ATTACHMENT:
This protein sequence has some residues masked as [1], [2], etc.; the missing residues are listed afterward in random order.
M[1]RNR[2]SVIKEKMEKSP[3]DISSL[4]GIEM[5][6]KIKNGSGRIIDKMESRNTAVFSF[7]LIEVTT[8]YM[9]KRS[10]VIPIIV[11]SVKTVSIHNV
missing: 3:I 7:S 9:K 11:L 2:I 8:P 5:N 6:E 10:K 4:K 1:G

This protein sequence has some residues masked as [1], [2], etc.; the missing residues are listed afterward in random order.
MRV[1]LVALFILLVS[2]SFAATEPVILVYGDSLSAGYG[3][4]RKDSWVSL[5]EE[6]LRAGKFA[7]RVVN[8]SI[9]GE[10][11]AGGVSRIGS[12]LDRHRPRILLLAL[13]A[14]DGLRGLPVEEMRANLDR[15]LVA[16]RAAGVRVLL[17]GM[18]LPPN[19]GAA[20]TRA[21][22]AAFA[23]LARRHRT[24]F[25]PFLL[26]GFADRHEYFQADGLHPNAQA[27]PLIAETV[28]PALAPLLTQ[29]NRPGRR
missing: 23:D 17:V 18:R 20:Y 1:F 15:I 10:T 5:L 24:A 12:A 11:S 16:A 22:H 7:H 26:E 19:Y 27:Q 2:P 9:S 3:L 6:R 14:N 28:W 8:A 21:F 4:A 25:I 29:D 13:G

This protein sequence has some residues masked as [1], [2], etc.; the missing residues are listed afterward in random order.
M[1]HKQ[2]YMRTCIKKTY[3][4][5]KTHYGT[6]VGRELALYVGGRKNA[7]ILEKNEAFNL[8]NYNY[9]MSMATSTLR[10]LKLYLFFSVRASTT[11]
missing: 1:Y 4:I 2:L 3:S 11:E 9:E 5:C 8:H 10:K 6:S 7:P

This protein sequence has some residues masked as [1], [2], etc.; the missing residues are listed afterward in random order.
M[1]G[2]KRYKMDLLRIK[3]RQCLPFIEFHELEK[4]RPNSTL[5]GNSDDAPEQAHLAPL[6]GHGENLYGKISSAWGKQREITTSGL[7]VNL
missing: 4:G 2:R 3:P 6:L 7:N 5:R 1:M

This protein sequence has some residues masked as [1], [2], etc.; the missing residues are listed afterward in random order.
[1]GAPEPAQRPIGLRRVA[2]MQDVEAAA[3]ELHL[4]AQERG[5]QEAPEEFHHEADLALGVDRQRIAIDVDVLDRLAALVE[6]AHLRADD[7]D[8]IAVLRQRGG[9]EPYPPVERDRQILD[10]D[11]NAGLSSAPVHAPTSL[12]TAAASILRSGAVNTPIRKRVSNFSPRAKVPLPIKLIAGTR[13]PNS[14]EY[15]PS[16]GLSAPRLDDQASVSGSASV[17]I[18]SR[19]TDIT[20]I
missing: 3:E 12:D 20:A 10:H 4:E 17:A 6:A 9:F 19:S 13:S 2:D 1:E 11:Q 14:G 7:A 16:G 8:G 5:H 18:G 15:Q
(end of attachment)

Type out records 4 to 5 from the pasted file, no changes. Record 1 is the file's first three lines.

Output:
This protein sequence has some residues masked as [1], [2], etc.; the missing residues are listed afterward in random order.
M[1]G[2]KRYKMDLLRIK[3]RQCLPFIEFHELEK[4]RPNSTL[5]GNSDDAPEQAHLAPL[6]GHGENLYGKISSAWGKQREITTSGL[7]VNL
missing: 4:G 2:R 3:P 6:L 7:N 5:R 1:M

This protein sequence has some residues masked as [1], [2], etc.; the missing residues are listed afterward in random order.
[1]GAPEPAQRPIGLRRVA[2]MQDVEAAA[3]ELHL[4]AQERG[5]QEAPEEFHHEADLALGVDRQRIAIDVDVLDRLAALVE[6]AHLRADD[7]D[8]IAVLRQRGG[9]EPYPPVERDRQILD[10]D[11]NAGLSSAPVHAPTSL[12]TAAASILRSGAVNTPIRKRVSNFSPRAKVPLPIKLIAGTR[13]PNS[14]EY[15]PS[16]GLSAPRLDDQASVSGSASV[17]I[18]SR[19]TDIT[20]I
missing: 3:E 12:D 20:A 10:H 4:E 17:A 6:A 9:F 19:S 13:S 2:D 1:E 11:Q 14:G 7:A 16:G 8:G 5:H 18:G 15:Q